Literary Berlin: a visual tour of the finest literature highlights
About a year ago Elina was invited to tour Berlin. They promised her exclusive looks and meetings and food so naturally she said #fuckyeah.
We started in Kreuzberg at Kirchner Kommunikation headquarters, the probably nicest people on earth. That's easy though because they have a kick ass all female team. So I assume their job is to touch and smell books all day.
There we got to meet Christina Röckl who is not only an amazing illustrator, but also an award winning one. Good for her. Her book "Und dann platzt der Kopf" is beyond beautiful. She asked a bunch of elementary school kids about their definition for the human soul, and boy, did they give her answers. Makes me teary eyed just thinking about it. Follow her on Instagram, she is cute AF.
Then we went on to my personal favourite: the Hedayat bookstore by Abbas Maroufi, also author of 'Fereydun hatte drei Söhne'. It is named after the author Sadegh Hedayat, who killed himself in Paris, but right before doing so promised to return to Berlin to open up a bookstore. Goosebumps, I know. Maroufi had to leave Iran but was melancholic when talking about the country he left behind. Hedayat is the largest Persian bookstore outside of Iran.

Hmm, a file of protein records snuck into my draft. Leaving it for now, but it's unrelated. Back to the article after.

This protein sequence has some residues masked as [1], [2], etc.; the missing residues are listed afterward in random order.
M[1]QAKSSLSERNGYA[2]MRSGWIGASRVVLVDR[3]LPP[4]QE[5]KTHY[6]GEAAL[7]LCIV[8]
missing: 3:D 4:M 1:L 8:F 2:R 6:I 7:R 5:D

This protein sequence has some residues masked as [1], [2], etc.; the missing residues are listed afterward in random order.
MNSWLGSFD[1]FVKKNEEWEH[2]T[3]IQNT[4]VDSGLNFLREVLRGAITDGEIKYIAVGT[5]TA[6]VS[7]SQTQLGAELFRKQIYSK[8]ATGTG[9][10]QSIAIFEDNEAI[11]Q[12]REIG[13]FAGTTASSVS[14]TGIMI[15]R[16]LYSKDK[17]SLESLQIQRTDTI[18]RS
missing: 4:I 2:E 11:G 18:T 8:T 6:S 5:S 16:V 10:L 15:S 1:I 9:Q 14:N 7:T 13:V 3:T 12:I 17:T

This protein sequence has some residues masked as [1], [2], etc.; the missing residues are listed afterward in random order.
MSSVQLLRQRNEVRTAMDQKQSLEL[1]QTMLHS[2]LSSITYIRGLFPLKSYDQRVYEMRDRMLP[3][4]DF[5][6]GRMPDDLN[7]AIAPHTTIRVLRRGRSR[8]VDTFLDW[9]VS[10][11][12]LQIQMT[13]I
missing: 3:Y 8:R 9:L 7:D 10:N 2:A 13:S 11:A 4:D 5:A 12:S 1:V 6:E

At the next stop we met Bettina Baltschev to talk about her book on the Querido Publishing House that published German authors who were exiled during the Nazi regime. Berenberg basically is the go to place for non fiction lovers. They're thin, well written, well researched documentaries in a beautiful book cover. I have reviewed one of their books on German colonialism before.
Last but not least we went to the independent publishing house for poetry. Always a good time, especially when we got to listen to Lea Schneider read from her anthology 'Chinabox' of modern Chinese poems and poets (in Chinese and German).Schlagwörter: Berlin, Deutsche Literatur